Snowshoeing: a walk in the park

 

“I have some free spaces for snowshoeing on Friday evening, would you and Charlotte like to go?”, asked Davina from Ski Connections one sunny day in Serre Chevalier.

 

Serre Chevalier©B Bodin 600x400 Snowshoeing: a walk in the park

 

I had memories of snowshoeing during my winter season in Finnish Lapland two winters ago and all I could remember was trekking over fells in knee-deep powder with a temperature of -35’C… and falling over a lot in the process. Davina must have read my expression as she quickly added: “It’s a fairly flat walk too, nothing strenuous!” I laughed and agreed to go along so by Friday evening at 5pm we were all kitted up with snowshoes and poles and ready to go!

 

We drove up the valley to the neighbouring village of Monetier, nestled right on the edge of the Ecrins National Park, one of the two French national parks.

 

Ben, our guide, has been a qualified mountain leader and walking guide for many years: he came out to Serre Chevalier about fifteen years ago with the intention of “just doing one winter” (don’t we all) and has since moved out permanently to live in this corner of paradise.

 

activity 1096681 1920 600x400 Snowshoeing: a walk in the park

 

We started off our walk following a semi frozen stream on a fairly flat (Davina was right so far!) track leading away from the main valley to a little side one. Ben often stopped to point out interesting things related to the wildlife, the mountain environment and how people used to live here before it became a ski resort.

 

I learnt why Serre Chevalier has so many larch trees, which makes it famous for tree line skiing. I got told how woodpeckers store their food in v-shaped hollows of tree trunks to make it easier to eat the nuts and I was also shown hare tracks and how to tell in which direction they were hopping.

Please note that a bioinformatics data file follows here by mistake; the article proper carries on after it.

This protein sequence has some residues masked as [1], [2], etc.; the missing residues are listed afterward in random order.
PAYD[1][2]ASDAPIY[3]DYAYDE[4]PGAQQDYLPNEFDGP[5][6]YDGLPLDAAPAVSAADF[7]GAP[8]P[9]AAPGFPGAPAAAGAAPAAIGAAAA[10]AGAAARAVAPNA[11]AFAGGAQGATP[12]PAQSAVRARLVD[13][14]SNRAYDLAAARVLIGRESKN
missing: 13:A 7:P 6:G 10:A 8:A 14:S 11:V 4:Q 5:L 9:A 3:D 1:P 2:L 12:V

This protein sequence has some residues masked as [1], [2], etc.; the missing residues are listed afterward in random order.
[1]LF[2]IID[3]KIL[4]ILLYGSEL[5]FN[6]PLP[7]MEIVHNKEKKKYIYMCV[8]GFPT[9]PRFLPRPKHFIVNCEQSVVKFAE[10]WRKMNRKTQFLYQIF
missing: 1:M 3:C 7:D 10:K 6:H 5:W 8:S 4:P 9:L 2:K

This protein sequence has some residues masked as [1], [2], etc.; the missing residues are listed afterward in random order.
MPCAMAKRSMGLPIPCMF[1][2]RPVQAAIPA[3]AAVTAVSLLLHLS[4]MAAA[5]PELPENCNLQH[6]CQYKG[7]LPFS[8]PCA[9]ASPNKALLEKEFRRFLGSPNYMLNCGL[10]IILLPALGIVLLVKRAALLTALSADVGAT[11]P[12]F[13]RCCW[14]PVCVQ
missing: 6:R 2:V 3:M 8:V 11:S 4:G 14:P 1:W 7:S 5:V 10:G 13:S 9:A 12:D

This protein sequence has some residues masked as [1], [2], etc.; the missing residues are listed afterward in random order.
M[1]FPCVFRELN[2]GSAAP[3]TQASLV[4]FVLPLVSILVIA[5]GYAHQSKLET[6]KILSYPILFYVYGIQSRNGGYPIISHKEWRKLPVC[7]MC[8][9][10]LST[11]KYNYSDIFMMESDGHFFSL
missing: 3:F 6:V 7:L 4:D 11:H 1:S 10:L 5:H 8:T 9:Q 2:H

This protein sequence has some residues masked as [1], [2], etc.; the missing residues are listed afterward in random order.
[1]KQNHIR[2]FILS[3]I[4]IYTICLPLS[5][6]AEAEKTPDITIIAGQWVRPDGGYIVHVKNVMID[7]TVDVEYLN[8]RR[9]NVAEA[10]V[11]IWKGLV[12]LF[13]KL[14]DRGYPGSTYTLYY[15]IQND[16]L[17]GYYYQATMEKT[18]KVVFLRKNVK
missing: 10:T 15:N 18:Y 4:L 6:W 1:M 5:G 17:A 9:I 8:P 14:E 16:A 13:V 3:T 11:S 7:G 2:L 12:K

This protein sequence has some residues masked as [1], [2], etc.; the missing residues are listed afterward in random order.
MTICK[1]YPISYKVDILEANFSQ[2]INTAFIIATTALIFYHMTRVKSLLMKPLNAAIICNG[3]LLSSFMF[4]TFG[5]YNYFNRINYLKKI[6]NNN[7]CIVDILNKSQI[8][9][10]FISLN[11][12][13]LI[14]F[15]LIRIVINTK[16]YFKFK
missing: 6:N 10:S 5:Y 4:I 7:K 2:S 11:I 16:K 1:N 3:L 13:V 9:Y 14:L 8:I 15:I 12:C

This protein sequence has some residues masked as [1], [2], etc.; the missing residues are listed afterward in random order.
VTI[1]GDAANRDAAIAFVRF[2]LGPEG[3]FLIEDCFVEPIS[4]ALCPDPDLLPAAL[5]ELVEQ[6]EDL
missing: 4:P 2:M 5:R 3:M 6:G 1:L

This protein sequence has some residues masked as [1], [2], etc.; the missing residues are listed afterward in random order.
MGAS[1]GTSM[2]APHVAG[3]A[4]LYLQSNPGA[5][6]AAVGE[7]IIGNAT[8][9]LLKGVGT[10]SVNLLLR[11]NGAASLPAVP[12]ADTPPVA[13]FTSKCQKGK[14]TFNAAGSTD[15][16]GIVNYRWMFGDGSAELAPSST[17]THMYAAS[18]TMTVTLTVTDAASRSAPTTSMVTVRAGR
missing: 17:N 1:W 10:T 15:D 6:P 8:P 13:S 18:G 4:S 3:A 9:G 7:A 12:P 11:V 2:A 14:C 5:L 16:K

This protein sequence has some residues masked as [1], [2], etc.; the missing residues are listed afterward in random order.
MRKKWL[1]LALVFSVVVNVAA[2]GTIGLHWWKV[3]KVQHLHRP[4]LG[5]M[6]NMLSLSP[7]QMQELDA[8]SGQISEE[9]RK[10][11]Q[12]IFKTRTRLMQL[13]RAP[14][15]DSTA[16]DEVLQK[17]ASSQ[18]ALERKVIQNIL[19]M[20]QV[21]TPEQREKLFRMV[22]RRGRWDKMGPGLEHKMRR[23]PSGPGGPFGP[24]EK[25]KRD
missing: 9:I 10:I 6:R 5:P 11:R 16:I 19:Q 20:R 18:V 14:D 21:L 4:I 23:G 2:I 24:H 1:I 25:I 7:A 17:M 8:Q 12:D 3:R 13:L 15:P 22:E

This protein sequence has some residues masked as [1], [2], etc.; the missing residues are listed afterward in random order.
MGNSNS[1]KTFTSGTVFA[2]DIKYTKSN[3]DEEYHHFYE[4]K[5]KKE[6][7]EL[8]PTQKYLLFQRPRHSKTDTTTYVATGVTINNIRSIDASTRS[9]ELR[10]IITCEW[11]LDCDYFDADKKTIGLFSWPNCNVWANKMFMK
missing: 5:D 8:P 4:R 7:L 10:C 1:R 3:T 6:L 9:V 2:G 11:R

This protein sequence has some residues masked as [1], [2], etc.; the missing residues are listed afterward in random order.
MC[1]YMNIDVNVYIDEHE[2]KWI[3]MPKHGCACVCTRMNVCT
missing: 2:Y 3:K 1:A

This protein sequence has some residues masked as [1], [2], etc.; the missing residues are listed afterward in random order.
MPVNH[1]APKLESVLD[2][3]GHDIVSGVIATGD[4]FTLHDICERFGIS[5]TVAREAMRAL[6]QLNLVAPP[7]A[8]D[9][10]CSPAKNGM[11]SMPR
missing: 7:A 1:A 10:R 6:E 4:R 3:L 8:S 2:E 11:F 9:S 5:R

We got told about the local wildlife (yes, there are even wolves in these woods!), how quickly the different glaciers were receding and how locals still very much depend on the nature surrounding them. Ben showed us places where wild boar had been rummaging around for food, and trees where roe deer had been feeding off the bark.

 

Ben was a fabulous guide, adapting the information he gave to the group in front of him and although he did drag us up a really steep stretch, he rewarded us with tea and coffee and his own distilled liqueur made from local berries (just what you need to warm you up!) before heading back.

 

Walking in the forest at dusk is a truly magical experience; all your senses are heightened as it gets darker and you become so much more attentive to little details like the sound of the stream next to you or a shuffle in the trees above. Knowing that there are so many wild animals around you is at times a scary thought (don’t think I fancy meeting a wild boar, thank you very much!), but at the same time there’s almost a primordial feeling of  blending in with the surrounding nature.

 

As we walked back to the minibus I looked up at the stars twinkling above us and let out a sigh of contentment: snowshoeing that evening was a beautiful experience and well and truly can be defined a “walk in the park”!

 

 Blog by Dolores, Inghams resort manager in Serre Chevalier

Leave a comment